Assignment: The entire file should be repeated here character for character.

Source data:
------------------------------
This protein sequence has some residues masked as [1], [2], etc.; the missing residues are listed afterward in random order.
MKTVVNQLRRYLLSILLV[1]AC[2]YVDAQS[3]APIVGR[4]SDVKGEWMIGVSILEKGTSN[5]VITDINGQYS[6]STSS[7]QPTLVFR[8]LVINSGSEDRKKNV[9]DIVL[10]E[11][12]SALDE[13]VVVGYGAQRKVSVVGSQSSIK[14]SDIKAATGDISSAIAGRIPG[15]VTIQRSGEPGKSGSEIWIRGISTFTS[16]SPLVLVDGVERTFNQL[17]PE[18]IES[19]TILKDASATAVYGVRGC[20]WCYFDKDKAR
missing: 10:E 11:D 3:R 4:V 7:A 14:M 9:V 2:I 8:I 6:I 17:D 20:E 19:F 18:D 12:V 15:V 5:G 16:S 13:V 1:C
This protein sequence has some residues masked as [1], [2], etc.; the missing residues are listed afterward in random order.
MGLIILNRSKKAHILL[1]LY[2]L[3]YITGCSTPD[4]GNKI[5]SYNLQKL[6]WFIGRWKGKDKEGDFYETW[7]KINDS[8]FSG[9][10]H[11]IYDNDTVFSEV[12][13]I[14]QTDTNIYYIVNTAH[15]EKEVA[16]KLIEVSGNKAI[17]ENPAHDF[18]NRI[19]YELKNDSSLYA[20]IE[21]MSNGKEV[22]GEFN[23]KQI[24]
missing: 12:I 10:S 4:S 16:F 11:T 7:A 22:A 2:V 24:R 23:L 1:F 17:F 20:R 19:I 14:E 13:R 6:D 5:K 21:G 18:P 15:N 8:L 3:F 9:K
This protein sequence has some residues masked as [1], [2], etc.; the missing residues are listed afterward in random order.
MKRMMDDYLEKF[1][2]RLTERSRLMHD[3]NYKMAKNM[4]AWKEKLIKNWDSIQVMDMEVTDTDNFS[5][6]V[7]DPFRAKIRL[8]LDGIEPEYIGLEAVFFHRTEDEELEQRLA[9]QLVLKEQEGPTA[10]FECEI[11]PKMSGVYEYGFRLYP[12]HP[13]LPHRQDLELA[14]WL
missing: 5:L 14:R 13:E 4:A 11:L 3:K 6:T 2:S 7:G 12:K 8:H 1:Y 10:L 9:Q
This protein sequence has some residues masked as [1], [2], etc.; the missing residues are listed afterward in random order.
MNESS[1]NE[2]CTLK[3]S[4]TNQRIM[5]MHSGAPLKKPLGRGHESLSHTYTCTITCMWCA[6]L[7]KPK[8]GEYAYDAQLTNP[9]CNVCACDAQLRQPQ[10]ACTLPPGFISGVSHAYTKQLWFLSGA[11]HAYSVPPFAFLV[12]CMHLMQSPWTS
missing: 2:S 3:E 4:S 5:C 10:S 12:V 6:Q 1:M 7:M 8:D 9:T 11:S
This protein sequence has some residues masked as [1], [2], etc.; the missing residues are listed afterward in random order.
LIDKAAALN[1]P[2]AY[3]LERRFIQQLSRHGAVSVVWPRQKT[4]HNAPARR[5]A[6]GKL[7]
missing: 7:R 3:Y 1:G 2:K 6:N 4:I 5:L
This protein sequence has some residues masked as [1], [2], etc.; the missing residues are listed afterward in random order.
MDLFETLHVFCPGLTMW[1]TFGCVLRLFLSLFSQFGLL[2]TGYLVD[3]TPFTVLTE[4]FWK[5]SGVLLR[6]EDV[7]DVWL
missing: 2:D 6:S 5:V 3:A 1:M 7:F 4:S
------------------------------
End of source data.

This protein sequence has some residues masked as [1], [2], etc.; the missing residues are listed afterward in random order.
MKTVVNQLRRYLLSILLV[1]AC[2]YVDAQS[3]APIVGR[4]SDVKGEWMIGVSILEKGTSN[5]VITDINGQYS[6]STSS[7]QPTLVFR[8]LVINSGSEDRKKNV[9]DIVL[10]E[11][12]SALDE[13]VVVGYGAQRKVSVVGSQSSIK[14]SDIKAATGDISSAIAGRIPG[15]VTIQRSGEPGKSGSEIWIRGISTFTS[16]SPLVLVDGVERTFNQL[17]PE[18]IES[19]TILKDASATAVYGVRGC[20]WCYFDKDKAR
missing: 10:E 11:D 3:R 4:V 7:A 14:M 9:V 2:I 8:I 6:I 17:D 20:E 19:F 18:D 12:V 15:V 5:G 16:S 13:V 1:C
This protein sequence has some residues masked as [1], [2], etc.; the missing residues are listed afterward in random order.
MGLIILNRSKKAHILL[1]LY[2]L[3]YITGCSTPD[4]GNKI[5]SYNLQKL[6]WFIGRWKGKDKEGDFYETW[7]KINDS[8]FSG[9][10]H[11]IYDNDTVFSEV[12][13]I[14]QTDTNIYYIVNTAH[15]EKEVA[16]KLIEVSGNKAI[17]ENPAHDF[18]NRI[19]YELKNDSSLYA[20]IE[21]MSNGKEV[22]GEFN[23]KQI[24]
missing: 12:I 10:S 4:S 16:F 11:T 7:A 22:A 2:V 24:R 23:L 1:F 17:F 20:R 19:I 14:E 13:R 6:D 5:K 21:G 18:P 15:N 8:L 3:F 9:K
This protein sequence has some residues masked as [1], [2], etc.; the missing residues are listed afterward in random order.
MKRMMDDYLEKF[1][2]RLTERSRLMHD[3]NYKMAKNM[4]AWKEKLIKNWDSIQVMDMEVTDTDNFS[5][6]V[7]DPFRAKIRL[8]LDGIEPEYIGLEAVFFHRTEDEELEQRLA[9]QLVLKEQEGPTA[10]FECEI[11]PKMSGVYEYGFRLYP[12]HP[13]LPHRQDLELA[14]WL
missing: 5:L 14:R 13:E 4:A 11:L 3:K 6:T 2:S 7:G 12:K 8:H 1:Y 10:L 9:Q
This protein sequence has some residues masked as [1], [2], etc.; the missing residues are listed afterward in random order.
MNESS[1]NE[2]CTLK[3]S[4]TNQRIM[5]MHSGAPLKKPLGRGHESLSHTYTCTITCMWCA[6]L[7]KPK[8]GEYAYDAQLTNP[9]CNVCACDAQLRQPQ[10]ACTLPPGFISGVSHAYTKQLWFLSGA[11]HAYSVPPFAFLV[12]CMHLMQSPWTS
missing: 2:S 3:E 4:S 5:C 10:S 12:V 6:Q 1:M 7:M 8:D 9:T 11:S
This protein sequence has some residues masked as [1], [2], etc.; the missing residues are listed afterward in random order.
LIDKAAALN[1]P[2]AY[3]LERRFIQQLSRHGAVSVVWPRQKT[4]HNAPARR[5]A[6]GKL[7]
missing: 7:R 3:Y 1:G 2:K 6:N 4:I 5:L
This protein sequence has some residues masked as [1], [2], etc.; the missing residues are listed afterward in random order.
MDLFETLHVFCPGLTMW[1]TFGCVLRLFLSLFSQFGLL[2]TGYLVD[3]TPFTVLTE[4]FWK[5]SGVLLR[6]EDV[7]DVWL
missing: 2:D 6:S 5:V 3:A 1:M 7:F 4:S